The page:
Of Course Black People Will Be Hit Especially Hard by Philly’s Coronavirus Pandemic
We always bear a disproportionate amount of pain in a crisis. And based on the data we have so far, this will be no different.
There’s an old saying in the black community that sums up the current socioeconomic disparities within the coronavirus pandemic: “When white folks catch a cold, black folks get pneumonia.”
Essentially, whenever there’s an economic disaster, health crisis or political disruption, one can expect people of color to shoulder a disproportionate amount of the pain.
In Philadelphia, a city that has struggled to make any significant strides in combating poverty and intense racial segregation, COVID-19 is essentially throwing gasoline on an already flammable situation.
Though some people are mischaracterizing the pandemic as “the great equalizer,” this public health crisis is already proving to be the exact opposite. As Philadelphia has now surpassed 4,700 cases of COVID-19, data is beginning to reveal racial and class disparities. Much of the city’s data thus far has been collected without demographic information, due, apparently, to the fact that most of the private testing labs don’t collect data on race. And along with reports that nationwide, black Americans are “overwhelmingly dying” from COVID-19 comes the news that neither federal officials nor states are tracking or releasing racial data on victims.
What we can learn from the city data we do have is troubling. According to research conducted by epidemiologist Usama Bilal of Drexel University’s Dornsife School of Public Health, higher-income Philadelphians are being tested at exponentially higher rates than lower-income residents. Bilal calculated testing rates by zip code and found that those living in Center City zip code 19102 had the highest testing rate, while North Philly’s 19120 had the lowest.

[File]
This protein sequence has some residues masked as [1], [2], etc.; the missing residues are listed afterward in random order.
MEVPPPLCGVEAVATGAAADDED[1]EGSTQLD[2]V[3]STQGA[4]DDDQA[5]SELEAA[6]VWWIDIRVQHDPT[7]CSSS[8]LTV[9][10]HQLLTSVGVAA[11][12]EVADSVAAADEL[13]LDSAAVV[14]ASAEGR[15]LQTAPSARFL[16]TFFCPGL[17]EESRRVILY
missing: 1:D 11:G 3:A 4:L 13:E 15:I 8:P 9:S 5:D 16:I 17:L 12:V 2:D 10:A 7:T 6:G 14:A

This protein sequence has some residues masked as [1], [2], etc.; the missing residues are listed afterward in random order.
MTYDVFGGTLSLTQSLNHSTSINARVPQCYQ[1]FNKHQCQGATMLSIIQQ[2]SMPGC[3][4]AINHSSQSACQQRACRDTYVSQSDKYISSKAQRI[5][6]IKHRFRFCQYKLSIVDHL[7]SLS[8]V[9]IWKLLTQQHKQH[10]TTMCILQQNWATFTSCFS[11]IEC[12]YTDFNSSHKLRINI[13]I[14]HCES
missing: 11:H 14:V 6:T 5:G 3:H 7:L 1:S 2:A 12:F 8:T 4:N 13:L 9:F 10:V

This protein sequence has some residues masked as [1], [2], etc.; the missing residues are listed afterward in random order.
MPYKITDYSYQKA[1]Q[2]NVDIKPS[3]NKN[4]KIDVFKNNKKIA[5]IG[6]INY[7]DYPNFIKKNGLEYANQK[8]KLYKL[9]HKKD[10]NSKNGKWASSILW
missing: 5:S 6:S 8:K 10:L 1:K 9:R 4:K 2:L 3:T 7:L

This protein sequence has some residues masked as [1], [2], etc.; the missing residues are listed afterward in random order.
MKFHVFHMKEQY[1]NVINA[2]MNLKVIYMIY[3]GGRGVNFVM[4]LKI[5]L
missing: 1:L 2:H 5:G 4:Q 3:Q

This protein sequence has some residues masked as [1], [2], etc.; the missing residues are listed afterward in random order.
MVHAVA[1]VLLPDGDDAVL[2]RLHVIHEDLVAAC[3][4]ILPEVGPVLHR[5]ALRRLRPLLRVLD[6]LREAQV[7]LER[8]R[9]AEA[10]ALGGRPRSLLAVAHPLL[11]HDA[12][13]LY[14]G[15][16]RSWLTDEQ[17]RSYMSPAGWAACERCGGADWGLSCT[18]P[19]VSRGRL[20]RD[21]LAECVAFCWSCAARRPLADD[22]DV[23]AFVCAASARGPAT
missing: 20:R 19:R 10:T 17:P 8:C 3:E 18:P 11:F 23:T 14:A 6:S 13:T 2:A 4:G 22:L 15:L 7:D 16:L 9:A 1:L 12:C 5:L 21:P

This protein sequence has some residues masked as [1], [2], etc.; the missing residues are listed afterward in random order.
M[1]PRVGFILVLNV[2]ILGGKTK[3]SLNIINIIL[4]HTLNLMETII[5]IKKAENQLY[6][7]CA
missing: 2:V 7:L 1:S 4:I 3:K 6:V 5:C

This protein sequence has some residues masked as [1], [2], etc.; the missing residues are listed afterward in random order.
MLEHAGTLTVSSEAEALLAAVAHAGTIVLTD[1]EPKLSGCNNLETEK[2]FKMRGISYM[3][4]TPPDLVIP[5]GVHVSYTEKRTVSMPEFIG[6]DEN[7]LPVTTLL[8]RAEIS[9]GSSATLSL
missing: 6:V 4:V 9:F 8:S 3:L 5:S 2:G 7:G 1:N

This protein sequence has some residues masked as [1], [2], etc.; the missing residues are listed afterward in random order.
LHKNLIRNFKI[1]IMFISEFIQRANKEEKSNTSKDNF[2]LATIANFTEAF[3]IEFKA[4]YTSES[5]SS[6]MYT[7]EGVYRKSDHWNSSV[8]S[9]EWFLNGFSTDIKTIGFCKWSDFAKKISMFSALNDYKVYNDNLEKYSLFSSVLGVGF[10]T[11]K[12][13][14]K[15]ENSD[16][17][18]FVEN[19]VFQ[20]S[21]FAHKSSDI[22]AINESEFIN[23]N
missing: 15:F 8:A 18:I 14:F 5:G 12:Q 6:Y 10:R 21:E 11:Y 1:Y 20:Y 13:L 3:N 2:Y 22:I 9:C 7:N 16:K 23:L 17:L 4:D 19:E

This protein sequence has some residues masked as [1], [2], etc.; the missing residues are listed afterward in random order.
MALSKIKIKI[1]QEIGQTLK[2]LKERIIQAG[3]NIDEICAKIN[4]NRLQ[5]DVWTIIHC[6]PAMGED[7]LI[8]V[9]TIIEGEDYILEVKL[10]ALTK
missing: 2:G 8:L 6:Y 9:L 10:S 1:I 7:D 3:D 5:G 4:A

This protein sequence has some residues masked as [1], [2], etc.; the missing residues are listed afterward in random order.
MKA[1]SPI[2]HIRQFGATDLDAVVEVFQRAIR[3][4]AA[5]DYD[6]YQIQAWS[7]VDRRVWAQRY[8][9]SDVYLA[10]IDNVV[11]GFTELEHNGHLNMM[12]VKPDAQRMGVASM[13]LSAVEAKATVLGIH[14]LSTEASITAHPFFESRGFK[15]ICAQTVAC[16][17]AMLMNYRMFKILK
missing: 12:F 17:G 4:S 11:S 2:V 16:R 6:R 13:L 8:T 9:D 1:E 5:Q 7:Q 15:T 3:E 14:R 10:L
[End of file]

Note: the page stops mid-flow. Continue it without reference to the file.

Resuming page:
While Bilal noted a stark difference in median household income between the two zip codes (19102 is $90,000 and 19120 is $37,000, according to U.S. Census data), the racial makeups of these neighborhoods also provide contrasts (19102: 68 percent white; 19120: 77.5 percent black and Latinx).
“It is already hard enough to do disparities research in normal situations due to underfunding. It’s even harder in these situations,” Bilal told Philly Mag. “Now, luckily, and I think thanks to public pressure, more and more health departments are releasing race/ethnicity and detailed geographic data, which allows us to do linkages to other data.”
To date, the Philadelphia Department of Public Health hasn’t put out much in-depth information on racial demographics/disparities pertaining to COVID-19, only offering an update last week that showed higher numbers of black Philadelphians testing positive.
“This drives home the point that this virus is affecting all populations in the City of Philadelphia; it doesn’t discriminate,” health commissioner Thomas Farley said at a press briefing last Wednesday. “Every racial and ethnic group, indeed every person in this city, is at risk.”
While it’s true that every person in this city is at risk, not every Philadelphian is equally at risk, or equally vulnerable. A large swath of black and brown residents is likely not being tested because they simply don’t have the means.
“The current health mandates in place are inherently biased against black Philadelphians,” says Glenn Ellis, a black health ethicist and Harvard bioethics fellow based in Yeadon. “Poor black neighborhoods have a higher proportion of uninsured people who don’t have the privilege of getting a recommended COVID-19 test from a personal doctor if they are showing symptoms. Current guidelines from the city are only allowing health-care workers and elderly residents with symptoms the opportunity to get tests outside of private providers — which leaves out other essential workers who are also being exposed to the virus daily. When you have a city with so many diverse low-income workers putting themselves at risk every day, these current policies will hit them harder.”
“We need to track this data over time and make sure that this disparity eventually reverts,” Bilal says of the need for more specific COVID-19 demographic information. “And I say revert because, one: Poorer people and minorities are more likely to have chronic conditions, making them vulnerable to severe consequences of the disease; and two: We have seen in other cities, such as Barcelona and New York City, that people living in poorer neighborhoods have a higher incidence of the disease.”
The Kenney administration should immediately begin addressing this problem by requiring the city’s Public Health Commission to collect more race and class data concerning COVID-19 immediately and provide it to the public. That information should also be used to redirect current testing locations and awareness efforts. As we gear up for the worst phase of this pandemic, we should be prepared to protect our most vulnerable: the largely black and brown population that is disproportionately putting itself at risk in low-wage-but-essential jobs, that disproportionately lacks access to health care, and that will tragically be hit the hardest by this.